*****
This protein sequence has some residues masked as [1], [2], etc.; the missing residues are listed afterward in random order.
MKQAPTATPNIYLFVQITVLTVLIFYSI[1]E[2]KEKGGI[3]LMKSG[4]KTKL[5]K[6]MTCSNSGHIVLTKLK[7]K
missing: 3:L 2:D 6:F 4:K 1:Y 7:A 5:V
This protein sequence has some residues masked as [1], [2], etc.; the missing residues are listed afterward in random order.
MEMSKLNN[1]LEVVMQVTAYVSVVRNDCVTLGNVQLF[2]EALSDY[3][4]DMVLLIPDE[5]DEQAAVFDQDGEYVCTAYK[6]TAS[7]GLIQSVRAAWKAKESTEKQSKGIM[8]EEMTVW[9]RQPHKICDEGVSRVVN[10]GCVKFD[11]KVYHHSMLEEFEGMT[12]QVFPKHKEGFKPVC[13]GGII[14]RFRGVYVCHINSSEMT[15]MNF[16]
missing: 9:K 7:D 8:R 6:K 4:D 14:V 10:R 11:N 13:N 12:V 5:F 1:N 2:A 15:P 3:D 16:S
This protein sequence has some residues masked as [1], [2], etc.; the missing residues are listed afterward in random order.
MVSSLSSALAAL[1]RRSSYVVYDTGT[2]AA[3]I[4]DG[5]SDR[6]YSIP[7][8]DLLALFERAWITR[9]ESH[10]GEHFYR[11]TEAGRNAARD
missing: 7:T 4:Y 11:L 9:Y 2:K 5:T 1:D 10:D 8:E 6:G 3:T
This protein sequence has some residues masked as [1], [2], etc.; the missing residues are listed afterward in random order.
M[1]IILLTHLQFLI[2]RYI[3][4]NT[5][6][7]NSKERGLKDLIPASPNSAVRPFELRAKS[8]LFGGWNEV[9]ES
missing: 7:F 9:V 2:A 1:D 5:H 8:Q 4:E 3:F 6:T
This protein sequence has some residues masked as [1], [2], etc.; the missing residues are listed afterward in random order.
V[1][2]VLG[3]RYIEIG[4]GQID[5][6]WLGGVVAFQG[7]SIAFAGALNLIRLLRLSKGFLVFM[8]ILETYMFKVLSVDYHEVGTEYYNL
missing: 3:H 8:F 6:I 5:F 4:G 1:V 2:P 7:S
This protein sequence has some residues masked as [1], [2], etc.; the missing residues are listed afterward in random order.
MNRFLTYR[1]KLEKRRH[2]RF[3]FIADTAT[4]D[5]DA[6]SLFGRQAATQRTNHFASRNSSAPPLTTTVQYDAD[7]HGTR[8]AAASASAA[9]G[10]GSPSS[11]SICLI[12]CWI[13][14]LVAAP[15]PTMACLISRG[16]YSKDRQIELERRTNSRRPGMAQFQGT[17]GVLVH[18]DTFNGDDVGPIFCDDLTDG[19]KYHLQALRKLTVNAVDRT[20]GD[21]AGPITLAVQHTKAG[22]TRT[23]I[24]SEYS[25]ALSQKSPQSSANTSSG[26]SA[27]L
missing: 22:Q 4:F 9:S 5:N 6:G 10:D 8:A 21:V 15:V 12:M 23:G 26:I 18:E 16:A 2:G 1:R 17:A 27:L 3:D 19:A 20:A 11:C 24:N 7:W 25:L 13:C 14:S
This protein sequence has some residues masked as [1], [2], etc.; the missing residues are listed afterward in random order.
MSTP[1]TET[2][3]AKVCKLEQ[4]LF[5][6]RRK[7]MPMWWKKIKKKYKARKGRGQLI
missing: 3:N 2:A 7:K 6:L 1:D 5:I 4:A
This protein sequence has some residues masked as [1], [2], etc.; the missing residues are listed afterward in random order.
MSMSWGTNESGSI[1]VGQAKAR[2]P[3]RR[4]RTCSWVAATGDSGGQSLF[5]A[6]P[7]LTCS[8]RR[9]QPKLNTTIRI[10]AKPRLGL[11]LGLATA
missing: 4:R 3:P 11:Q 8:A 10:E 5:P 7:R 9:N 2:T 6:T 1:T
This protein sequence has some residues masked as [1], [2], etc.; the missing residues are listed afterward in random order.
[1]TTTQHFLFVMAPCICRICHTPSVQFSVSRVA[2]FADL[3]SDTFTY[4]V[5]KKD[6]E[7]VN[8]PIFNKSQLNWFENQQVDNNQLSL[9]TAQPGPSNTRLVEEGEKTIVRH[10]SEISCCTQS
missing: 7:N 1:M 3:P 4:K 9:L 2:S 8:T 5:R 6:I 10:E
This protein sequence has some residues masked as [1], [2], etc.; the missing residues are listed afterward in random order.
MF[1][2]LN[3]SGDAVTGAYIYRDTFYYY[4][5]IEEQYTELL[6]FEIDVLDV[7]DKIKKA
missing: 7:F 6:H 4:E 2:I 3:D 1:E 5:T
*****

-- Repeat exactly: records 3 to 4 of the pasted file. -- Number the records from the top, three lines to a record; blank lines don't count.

This protein sequence has some residues masked as [1], [2], etc.; the missing residues are listed afterward in random order.
MVSSLSSALAAL[1]RRSSYVVYDTGT[2]AA[3]I[4]DG[5]SDR[6]YSIP[7][8]DLLALFERAWITR[9]ESH[10]GEHFYR[11]TEAGRNAARD
missing: 7:T 4:Y 11:L 9:Y 2:K 5:T 1:D 10:D 8:E 6:G 3:T
This protein sequence has some residues masked as [1], [2], etc.; the missing residues are listed afterward in random order.
M[1]IILLTHLQFLI[2]RYI[3][4]NT[5][6][7]NSKERGLKDLIPASPNSAVRPFELRAKS[8]LFGGWNEV[9]ES
missing: 7:F 9:V 2:A 1:D 5:H 8:Q 4:E 3:F 6:T